A zebrafish embryo at one day old, imaged in the Tissue Microscopy Laboratory at Texas A&M University. Photo provided by Holly Gibbs, Texas A&M University, Microscopy and Imaging Center.
A zebrafish embryo at one day old, imaged in the Tissue Microscopy Laboratory at Texas A&M University. Photo provided by Holly Gibbs, Texas A&M University, Microscopy and Imaging Center.
T lymphocytes (orange), a type of white blood cell, attack a cancer cell (blue).
T lymphocytes (orange), a type of white blood cell, attack a cancer cell (blue).

Frontiers of Imaging

What if researchers could view how drugs alter the behavior of cancer cells and invade immune cells deep in the body? Such insights would open up new avenues for developing treatments and cures for many diseases.

Although there have been significant advances in biomedical imaging, we are far from the ultimate goal: to observe cells and subcellular processes in living organisms and in a minimally invasive manner. CZI’s Frontiers of Imaging effort aims to support innovations in imaging technology that could be transformative for medical applications and for understanding life at the cellular level.

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CZI Imaging Scientist Sara McArdle of the La Jolla Institute for Immunology looks into a microscope. Protective gowns are required, as this microscope is used in studies of infectious agents, such as Zika and Dengue viruses, in addition to a range of inflammatory disorders. Photo provided by Sara McArdle.
CZI Imaging Scientist Sara McArdle of the La Jolla Institute for Immunology looks into a microscope. Protective gowns are required, as this microscope is used in studies of infectious agents, such as Zika and Dengue viruses, in addition to a range of inflammatory disorders. Photo provided by Sara McArdle.

CZI Imaging Scientists & Imaging Software Fellows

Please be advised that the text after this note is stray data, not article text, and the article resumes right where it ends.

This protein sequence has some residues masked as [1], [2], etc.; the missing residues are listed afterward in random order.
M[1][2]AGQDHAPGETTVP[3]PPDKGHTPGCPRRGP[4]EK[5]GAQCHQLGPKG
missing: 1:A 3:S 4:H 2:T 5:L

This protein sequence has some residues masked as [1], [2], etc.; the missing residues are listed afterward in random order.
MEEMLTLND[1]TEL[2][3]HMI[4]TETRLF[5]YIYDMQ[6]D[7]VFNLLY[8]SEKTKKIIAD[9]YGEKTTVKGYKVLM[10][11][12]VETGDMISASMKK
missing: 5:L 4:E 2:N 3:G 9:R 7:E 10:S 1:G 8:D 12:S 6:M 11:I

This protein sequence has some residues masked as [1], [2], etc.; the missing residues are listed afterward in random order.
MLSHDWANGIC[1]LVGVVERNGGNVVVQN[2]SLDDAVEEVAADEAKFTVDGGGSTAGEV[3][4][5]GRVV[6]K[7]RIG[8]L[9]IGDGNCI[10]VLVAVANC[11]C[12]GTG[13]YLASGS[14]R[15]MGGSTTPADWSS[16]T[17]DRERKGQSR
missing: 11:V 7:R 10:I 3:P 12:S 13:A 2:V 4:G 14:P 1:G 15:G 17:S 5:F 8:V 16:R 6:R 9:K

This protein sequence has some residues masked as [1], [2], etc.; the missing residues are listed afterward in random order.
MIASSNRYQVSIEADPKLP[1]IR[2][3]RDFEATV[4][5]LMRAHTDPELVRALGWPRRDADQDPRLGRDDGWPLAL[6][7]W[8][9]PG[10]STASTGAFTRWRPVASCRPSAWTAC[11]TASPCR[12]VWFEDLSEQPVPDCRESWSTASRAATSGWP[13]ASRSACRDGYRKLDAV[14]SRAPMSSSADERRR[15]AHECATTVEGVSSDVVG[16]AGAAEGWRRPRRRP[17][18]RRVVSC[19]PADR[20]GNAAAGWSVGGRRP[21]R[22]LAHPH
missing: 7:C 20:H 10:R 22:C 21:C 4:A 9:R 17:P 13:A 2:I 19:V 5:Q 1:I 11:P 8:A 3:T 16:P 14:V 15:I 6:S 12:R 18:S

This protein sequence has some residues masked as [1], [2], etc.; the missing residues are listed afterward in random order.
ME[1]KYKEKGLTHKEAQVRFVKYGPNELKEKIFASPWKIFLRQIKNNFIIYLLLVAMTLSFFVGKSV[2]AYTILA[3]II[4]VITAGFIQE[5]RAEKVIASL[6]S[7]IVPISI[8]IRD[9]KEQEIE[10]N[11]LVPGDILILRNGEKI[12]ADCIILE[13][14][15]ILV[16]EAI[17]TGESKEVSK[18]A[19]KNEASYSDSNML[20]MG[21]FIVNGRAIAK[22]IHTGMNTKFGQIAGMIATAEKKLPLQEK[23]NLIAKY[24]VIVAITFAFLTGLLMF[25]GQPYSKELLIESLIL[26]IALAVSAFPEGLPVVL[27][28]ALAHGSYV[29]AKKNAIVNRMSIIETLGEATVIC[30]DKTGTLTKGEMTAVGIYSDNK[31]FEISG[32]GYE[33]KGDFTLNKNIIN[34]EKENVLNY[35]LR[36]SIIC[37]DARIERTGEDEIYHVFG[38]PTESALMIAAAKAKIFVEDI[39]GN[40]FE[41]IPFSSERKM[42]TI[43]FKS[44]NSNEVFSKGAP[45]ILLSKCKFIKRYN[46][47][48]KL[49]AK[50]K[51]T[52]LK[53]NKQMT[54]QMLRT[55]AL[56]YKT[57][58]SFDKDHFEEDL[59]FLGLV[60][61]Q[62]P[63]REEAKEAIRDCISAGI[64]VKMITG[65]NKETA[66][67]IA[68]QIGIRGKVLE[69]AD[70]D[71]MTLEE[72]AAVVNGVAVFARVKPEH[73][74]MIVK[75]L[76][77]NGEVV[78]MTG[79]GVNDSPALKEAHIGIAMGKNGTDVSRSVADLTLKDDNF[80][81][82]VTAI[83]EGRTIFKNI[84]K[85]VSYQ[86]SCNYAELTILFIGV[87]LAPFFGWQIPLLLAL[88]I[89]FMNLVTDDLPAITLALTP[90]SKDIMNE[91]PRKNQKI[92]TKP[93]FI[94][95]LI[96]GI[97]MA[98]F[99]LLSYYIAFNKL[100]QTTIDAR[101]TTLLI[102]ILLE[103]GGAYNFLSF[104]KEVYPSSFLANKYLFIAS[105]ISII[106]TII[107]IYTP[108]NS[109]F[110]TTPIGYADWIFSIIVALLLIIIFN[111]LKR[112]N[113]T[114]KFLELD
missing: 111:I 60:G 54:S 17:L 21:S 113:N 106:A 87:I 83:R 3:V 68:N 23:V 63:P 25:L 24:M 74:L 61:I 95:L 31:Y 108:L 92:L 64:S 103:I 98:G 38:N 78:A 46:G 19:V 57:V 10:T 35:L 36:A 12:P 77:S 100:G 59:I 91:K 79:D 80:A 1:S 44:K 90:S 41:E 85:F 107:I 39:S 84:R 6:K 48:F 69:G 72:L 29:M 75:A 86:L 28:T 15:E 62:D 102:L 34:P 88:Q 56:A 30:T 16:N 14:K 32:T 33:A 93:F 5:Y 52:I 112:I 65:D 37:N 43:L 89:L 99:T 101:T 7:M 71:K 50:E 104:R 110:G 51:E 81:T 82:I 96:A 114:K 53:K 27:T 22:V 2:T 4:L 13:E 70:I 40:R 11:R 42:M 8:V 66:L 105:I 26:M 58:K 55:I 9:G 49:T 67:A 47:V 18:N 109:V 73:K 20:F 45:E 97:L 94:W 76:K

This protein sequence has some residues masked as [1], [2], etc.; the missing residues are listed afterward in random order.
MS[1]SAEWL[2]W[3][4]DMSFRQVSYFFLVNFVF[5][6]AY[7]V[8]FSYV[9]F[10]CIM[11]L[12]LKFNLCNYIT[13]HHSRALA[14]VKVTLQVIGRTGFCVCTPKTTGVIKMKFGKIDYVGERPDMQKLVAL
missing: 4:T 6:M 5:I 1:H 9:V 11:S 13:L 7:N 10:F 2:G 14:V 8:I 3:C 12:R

CZI’s Imaging Scientists program aims to advance the field of imaging by increasing collaboration between biologists and technology experts and improving the imaging tools that scientists use. CZI also supports Imaging Software Fellows to develop and maintain three critical tools: scikit-image, FIJI / ImageJ, and CellProfiler.

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Global BioImaging

CZI supports Global BioImaging (GBI), an international network of bioimaging facilities and communities. These networks of core imaging centers help researchers better understand and identify the biological mechanisms of health and disease using cutting-edge technology. GBI strengthens community building and training worldwide to address the practical challenges of operating open access tools for imaging technologies in the life sciences.

Scanning electron microscopy image of the surface of frozen daisy with pollen (false-colored). Photo by Daniel Gütl, winner of the 2017 Euro-BioImaging “Research. Captured” competition.
Scanning electron microscopy image of the surface of frozen daisy with pollen (false-colored). Photo by Daniel Gütl, winner of the 2017 Euro-BioImaging “Research. Captured” competition.

Imaging Team

Ed McCleksey (Program Officer, Imaging)
Ed McCleksey
Program Officer, Imaging
Stephani Otte (Program Officer, Imaging)
Stephani Otte
Program Officer, Imaging
Vladimir Ghukasyan (Program Manager, Imaging)
Vladimir Ghukasyan
Program Manager, Imaging